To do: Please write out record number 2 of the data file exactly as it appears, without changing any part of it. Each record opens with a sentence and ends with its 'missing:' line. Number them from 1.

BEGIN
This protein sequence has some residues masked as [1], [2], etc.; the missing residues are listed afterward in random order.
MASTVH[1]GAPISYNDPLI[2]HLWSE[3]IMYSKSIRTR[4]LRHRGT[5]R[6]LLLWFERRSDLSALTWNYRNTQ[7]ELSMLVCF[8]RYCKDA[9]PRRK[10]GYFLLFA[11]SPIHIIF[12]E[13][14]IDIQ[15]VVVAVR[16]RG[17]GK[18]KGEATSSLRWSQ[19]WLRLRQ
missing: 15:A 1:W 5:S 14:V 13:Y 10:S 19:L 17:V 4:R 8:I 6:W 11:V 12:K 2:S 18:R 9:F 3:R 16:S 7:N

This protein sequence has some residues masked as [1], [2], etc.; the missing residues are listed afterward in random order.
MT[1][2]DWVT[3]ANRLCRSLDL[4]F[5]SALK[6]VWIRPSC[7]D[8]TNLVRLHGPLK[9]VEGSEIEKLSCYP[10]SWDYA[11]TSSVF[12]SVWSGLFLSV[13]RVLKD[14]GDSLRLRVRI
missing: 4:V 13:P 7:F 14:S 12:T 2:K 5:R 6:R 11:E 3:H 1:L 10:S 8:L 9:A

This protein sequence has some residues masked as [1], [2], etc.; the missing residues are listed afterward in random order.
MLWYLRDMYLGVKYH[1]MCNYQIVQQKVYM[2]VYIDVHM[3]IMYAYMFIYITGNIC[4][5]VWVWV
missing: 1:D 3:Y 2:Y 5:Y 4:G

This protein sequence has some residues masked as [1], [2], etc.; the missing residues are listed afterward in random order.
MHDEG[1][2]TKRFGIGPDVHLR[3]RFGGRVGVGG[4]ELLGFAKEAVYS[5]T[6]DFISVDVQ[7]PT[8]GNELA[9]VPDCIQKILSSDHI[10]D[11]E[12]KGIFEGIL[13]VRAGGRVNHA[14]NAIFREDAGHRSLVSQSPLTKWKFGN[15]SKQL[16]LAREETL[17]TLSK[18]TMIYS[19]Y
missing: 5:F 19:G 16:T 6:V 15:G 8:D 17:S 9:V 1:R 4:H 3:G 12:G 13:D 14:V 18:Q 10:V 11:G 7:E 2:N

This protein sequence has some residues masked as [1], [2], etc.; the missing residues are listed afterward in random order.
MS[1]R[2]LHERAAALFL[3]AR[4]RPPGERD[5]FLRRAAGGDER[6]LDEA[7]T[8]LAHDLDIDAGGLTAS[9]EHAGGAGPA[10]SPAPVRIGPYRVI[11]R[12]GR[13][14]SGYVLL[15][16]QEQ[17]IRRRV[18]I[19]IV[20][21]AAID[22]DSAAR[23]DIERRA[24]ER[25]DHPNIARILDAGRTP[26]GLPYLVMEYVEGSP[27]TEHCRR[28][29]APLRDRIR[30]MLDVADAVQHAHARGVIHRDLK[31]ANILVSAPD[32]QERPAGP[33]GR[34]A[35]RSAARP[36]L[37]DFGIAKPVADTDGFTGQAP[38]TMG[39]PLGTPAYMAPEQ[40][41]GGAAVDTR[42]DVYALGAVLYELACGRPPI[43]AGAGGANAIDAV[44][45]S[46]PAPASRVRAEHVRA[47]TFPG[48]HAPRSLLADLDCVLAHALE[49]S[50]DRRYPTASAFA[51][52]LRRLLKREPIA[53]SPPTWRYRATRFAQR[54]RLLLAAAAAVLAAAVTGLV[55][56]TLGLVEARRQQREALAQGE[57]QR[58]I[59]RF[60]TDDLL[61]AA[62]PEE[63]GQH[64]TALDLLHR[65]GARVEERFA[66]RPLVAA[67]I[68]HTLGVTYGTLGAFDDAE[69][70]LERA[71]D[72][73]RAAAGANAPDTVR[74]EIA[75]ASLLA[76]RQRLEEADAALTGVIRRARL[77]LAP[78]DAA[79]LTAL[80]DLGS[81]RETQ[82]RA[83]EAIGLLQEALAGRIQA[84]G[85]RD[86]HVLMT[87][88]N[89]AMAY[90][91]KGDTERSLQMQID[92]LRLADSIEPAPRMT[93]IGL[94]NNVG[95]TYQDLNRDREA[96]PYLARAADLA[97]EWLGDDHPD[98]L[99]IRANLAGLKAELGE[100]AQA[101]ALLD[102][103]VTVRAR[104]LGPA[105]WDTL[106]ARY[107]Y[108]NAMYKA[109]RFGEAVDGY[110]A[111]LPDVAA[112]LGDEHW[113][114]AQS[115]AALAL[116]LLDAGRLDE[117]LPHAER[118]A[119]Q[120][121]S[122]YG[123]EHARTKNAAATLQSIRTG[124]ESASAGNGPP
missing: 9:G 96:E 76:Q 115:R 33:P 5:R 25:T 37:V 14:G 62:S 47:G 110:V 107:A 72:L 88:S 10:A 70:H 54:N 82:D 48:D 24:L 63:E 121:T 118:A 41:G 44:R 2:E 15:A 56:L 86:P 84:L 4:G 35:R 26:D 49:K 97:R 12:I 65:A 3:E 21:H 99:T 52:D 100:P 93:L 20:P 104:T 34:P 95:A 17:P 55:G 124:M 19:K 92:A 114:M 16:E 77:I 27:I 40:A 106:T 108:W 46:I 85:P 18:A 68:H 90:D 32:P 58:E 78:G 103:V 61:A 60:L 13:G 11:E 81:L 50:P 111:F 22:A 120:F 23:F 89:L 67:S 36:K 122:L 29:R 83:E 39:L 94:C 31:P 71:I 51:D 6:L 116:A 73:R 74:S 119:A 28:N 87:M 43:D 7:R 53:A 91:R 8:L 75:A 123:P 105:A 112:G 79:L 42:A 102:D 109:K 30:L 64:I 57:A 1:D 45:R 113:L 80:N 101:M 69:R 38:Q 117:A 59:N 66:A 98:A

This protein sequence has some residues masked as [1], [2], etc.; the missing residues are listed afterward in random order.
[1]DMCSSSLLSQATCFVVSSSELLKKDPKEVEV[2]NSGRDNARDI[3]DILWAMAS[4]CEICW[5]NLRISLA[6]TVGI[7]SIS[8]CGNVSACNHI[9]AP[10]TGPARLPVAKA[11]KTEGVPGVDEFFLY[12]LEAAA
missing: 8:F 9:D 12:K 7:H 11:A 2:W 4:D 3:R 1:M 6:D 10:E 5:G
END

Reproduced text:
This protein sequence has some residues masked as [1], [2], etc.; the missing residues are listed afterward in random order.
MT[1][2]DWVT[3]ANRLCRSLDL[4]F[5]SALK[6]VWIRPSC[7]D[8]TNLVRLHGPLK[9]VEGSEIEKLSCYP[10]SWDYA[11]TSSVF[12]SVWSGLFLSV[13]RVLKD[14]GDSLRLRVRI
missing: 4:V 13:P 7:F 14:S 12:T 2:K 5:R 6:R 11:E 3:H 1:L 10:S 8:L 9:A